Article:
Resilience is a critical issue for large-scale platforms. This tutorial provides a comprehensive survey on fault-tolerant techniques for high-performance computing. It is organized along four main topics: (i) An overview of failure types (software/hardware, transient/fail-stop), and typical probability distributions (Exponential, Weibull, Log-Normal); (ii) General-purpose techniques, which include several checkpoint and rollback recovery protocols, replication, prediction, and silent error detection; (iii) Application-specific techniques, such as ABFT for grid-based algorithms or fixed-point convergence for iterative applications, user-level checkpointing in memory; and (iv) Relevant execution scenarios will be evaluated and compared through quantitative models (from Young’s approximation to Daly’s formulas and recent work).
The tutorial is open to all PPoPP’15 attendees who are interested in the current status and expected promise of fault-tolerant approaches for scientific applications. There are no audience prerequisites: background will be provided for all protocols and probabilistic models.
Goals and outline
This tutorial will present a comprehensive survey of the techniques proposed to deal with failures in high performance computing systems. The main goal is to provide the attendees with a clear picture of this important topic by expounding on the techniques and how they work, and providing an overview of the basic tools and knowledge necessary for quantitative and qualitative evaluation.
The tutorial is organized in four parts:
- An overview of failure types (software/hardware, transient/fail-stop), and typical probability distributions (Exponential, Weibull, Log-Normal).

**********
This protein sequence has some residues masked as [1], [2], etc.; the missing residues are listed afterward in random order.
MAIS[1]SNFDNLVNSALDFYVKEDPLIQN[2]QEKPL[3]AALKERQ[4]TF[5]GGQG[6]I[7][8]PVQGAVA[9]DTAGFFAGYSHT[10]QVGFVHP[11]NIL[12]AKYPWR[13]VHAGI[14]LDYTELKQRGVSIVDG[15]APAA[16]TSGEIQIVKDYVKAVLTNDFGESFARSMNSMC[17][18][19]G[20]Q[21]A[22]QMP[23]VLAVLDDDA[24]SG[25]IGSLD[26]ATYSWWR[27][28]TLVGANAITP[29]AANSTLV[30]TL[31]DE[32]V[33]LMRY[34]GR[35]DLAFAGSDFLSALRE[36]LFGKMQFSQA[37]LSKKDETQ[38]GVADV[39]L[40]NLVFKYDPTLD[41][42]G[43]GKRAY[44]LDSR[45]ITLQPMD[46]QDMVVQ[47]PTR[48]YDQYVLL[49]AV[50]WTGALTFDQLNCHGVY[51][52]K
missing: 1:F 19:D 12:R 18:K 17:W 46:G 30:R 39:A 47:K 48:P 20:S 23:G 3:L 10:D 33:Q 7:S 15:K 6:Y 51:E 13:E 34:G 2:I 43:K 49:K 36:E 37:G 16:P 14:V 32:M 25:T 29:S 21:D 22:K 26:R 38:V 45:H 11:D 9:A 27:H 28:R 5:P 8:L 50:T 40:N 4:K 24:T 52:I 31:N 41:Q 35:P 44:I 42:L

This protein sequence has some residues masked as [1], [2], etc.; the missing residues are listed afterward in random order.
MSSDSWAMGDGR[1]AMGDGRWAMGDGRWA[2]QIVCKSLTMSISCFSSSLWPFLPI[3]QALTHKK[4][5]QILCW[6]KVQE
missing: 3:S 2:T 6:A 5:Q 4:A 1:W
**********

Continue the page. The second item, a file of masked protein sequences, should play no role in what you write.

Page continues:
- Application-specific techniques, such as ABFT for grid-based algorithm or fixed-point convergence for iterative applications.
- General-purpose techniques, which include several checkpoint and rollback recovery protocols, possibly combined with replication.
- Relevant execution scenarios will be evaluated and compared through quantitative models (from Young’s approximation to Daly’s formulas and recent work).
- Assistant Professor at the University Paris-Sud Orsay, September 2004
- Delegated at INRIA (National Institute for Research in Informatics and Automatics), Saclay, September 2008 - August 2010
- Visiting Scholar, University of Tennessee, Innovative Computing Laboratory, November 2008 - August 2010
- Detached from the Assistant Professor position at the University Paris-Sud Orsay, since September 2010
- Research Scientist II, University of Tennessee, Innovative Computing Laboratory, since September 2010
- Permanent Researcher at CNRS, Computer Science department, October 1983
- Visiting Scientist, IBM ECSEC Rome, 1986-1987 (contributed to the ESSL scientific library)
- Professor, Ecole Normale Superieure de Lyon (1988-present)
- Head of CNRS–INRIA project ReMaP, 1995-2000
- Vice-head, then head of LIP, the computer science lab, of ENS Lyon, 1993-1997 and 1997-2001
- Professor of exceptional class since 2003 – highest position of the French system
- Visiting Professor, Univ. Tennessee Knoxville, 1996-1997 (contributed to ScaLAPACK)
- Adjunct Professor at Ecole Polytechnique Paris, 1999-2001
- Responsibility of Computer Science postgraduate studies at ENS Lyon, 1989-1995, and 2004-2007
- Head of Computer Science Department at ENS Lyon, 2005-2008
- Visiting Professor, Univ. Tennessee Knoxville, 2011-2012 (algorithms for petascale platforms)
- Institut Universitaire de France (IUF): junior member, 1993–1998 and senior member, 2007-2012, renewed, 2012-2017.
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